The Icarius Mirror, written in Etruscan on bronze from Etruria, Italy, 6th Century BC
This is the longest Etruscan mirror inscription known. It consists of 4 lines or sections along the raised rim and 3 captions in early Etruscan script, illustration of Icarius standing, with a club over his shoulder, with a Phrygian style cap, in a chariot pulled by two bearded centaurs, one carries a bunch of grapes, the other a long cutting knife and a wine bag, above Icarius is a cherub sprinkling water, below is Icarius’ dog Maera running.
The inscription reads:
Ikra the king from Mount Ossa of Ixion,
three things on this side he went to see,
I long for the brother also to go,
I cut the grapes abundant of the wine-stock to owe,
to the wine press! Young boy,
three on the side bedewed.
So far this seems to be the only contemporary example of Etruscan literature recorded, and where the text is illustrated in addition. This records a part of Greek mythology that is not yet fully known, adding some new information.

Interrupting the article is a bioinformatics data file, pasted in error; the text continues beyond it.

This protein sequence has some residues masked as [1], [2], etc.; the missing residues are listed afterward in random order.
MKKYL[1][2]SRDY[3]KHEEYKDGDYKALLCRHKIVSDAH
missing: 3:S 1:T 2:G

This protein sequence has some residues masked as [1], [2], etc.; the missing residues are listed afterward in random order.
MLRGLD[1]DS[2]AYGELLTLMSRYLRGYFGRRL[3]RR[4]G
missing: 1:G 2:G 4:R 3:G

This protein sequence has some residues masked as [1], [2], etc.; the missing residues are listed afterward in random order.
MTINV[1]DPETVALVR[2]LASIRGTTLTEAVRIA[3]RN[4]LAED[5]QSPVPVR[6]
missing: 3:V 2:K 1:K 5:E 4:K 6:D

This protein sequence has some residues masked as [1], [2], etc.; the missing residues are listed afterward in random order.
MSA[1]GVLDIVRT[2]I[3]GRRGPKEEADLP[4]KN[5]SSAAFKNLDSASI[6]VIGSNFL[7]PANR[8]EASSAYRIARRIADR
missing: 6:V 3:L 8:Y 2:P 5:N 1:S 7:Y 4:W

Icarius was the hero of the Attic town of Icaria who had a daughter, Erigone. He had been taught by Dionysos to make wine and the Bacchalian rites, and he loaded a wagon with wine skins, called his faithful dog Maera, and set off to spread the word about wine. He gave wine to some shepherds who got drunk, and who believed Icarius had tried to poison them. They beat him to death with clubs and buried him under a tree. Erigone looked everywhere for her father, and was finally led to him by Maera, who howled over his grave. Distracted with grief, she hanged herself from the tree over the grave. The dog also killed itself by jumping into a well. Dionysos was angered and sent a plague over the land, and the Athenian maidens, in a fit of madness, hanged themselves from trees. Dionysos honored them by placing Icarius in the sky as the constellation Boetes, Erigone as Virgo, and Maera as the Dog Star.
The unique text of the present mirror resisted all attempts to be read, until Mel Copeland succeeded. He is hereby credited with both the reading and the information of the mythological context.